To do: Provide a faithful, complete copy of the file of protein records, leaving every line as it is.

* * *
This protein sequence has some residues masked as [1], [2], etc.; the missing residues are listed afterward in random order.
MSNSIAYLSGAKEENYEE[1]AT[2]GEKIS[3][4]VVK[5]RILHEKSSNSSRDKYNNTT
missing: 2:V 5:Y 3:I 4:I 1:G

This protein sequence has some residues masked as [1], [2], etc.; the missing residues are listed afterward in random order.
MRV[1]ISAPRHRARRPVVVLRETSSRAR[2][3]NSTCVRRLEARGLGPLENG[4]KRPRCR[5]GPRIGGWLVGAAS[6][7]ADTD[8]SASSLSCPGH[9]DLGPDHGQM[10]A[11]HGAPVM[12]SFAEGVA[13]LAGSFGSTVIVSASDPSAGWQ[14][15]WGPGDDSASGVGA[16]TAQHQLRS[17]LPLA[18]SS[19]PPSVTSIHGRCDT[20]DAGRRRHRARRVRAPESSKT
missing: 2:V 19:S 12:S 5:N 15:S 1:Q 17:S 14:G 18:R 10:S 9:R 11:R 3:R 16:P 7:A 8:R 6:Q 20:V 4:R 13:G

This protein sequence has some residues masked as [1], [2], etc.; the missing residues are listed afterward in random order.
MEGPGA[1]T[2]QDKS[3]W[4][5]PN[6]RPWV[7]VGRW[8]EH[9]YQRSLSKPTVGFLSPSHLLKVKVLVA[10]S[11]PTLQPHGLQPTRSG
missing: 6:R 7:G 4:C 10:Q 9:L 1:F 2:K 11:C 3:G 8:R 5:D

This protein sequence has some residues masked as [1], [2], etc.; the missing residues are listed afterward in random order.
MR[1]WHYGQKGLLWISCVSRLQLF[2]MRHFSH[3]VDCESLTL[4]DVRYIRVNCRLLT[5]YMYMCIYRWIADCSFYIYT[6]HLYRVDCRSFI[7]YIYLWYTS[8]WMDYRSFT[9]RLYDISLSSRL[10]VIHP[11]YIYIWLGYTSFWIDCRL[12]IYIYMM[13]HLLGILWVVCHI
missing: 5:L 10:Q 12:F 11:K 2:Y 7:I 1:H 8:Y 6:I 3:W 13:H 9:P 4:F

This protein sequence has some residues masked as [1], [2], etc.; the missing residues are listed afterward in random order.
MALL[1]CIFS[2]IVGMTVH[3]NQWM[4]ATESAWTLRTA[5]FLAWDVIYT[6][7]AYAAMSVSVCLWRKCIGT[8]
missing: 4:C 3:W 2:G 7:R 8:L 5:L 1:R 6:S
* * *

This protein sequence has some residues masked as [1], [2], etc.; the missing residues are listed afterward in random order.
MSNSIAYLSGAKEENYEE[1]AT[2]GEKIS[3][4]VVK[5]RILHEKSSNSSRDKYNNTT
missing: 2:V 5:Y 3:I 4:I 1:G

This protein sequence has some residues masked as [1], [2], etc.; the missing residues are listed afterward in random order.
MRV[1]ISAPRHRARRPVVVLRETSSRAR[2][3]NSTCVRRLEARGLGPLENG[4]KRPRCR[5]GPRIGGWLVGAAS[6][7]ADTD[8]SASSLSCPGH[9]DLGPDHGQM[10]A[11]HGAPVM[12]SFAEGVA[13]LAGSFGSTVIVSASDPSAGWQ[14][15]WGPGDDSASGVGA[16]TAQHQLRS[17]LPLA[18]SS[19]PPSVTSIHGRCDT[20]DAGRRRHRARRVRAPESSKT
missing: 2:V 19:S 12:S 5:N 15:S 1:Q 17:S 14:G 18:R 10:S 9:R 11:R 3:R 16:P 7:A 8:R 6:Q 20:V 4:R 13:G

This protein sequence has some residues masked as [1], [2], etc.; the missing residues are listed afterward in random order.
MEGPGA[1]T[2]QDKS[3]W[4][5]PN[6]RPWV[7]VGRW[8]EH[9]YQRSLSKPTVGFLSPSHLLKVKVLVA[10]S[11]PTLQPHGLQPTRSG
missing: 6:R 7:G 4:C 10:Q 9:L 1:F 2:K 11:C 3:G 8:R 5:D

This protein sequence has some residues masked as [1], [2], etc.; the missing residues are listed afterward in random order.
MR[1]WHYGQKGLLWISCVSRLQLF[2]MRHFSH[3]VDCESLTL[4]DVRYIRVNCRLLT[5]YMYMCIYRWIADCSFYIYT[6]HLYRVDCRSFI[7]YIYLWYTS[8]WMDYRSFT[9]RLYDISLSSRL[10]VIHP[11]YIYIWLGYTSFWIDCRL[12]IYIYMM[13]HLLGILWVVCHI
missing: 5:L 10:Q 12:F 11:K 2:Y 7:I 1:H 8:Y 6:I 3:W 13:H 9:P 4:F

This protein sequence has some residues masked as [1], [2], etc.; the missing residues are listed afterward in random order.
MALL[1]CIFS[2]IVGMTVH[3]NQWM[4]ATESAWTLRTA[5]FLAWDVIYT[6][7]AYAAMSVSVCLWRKCIGT[8]
missing: 4:C 3:W 2:G 7:R 8:L 5:L 1:R 6:S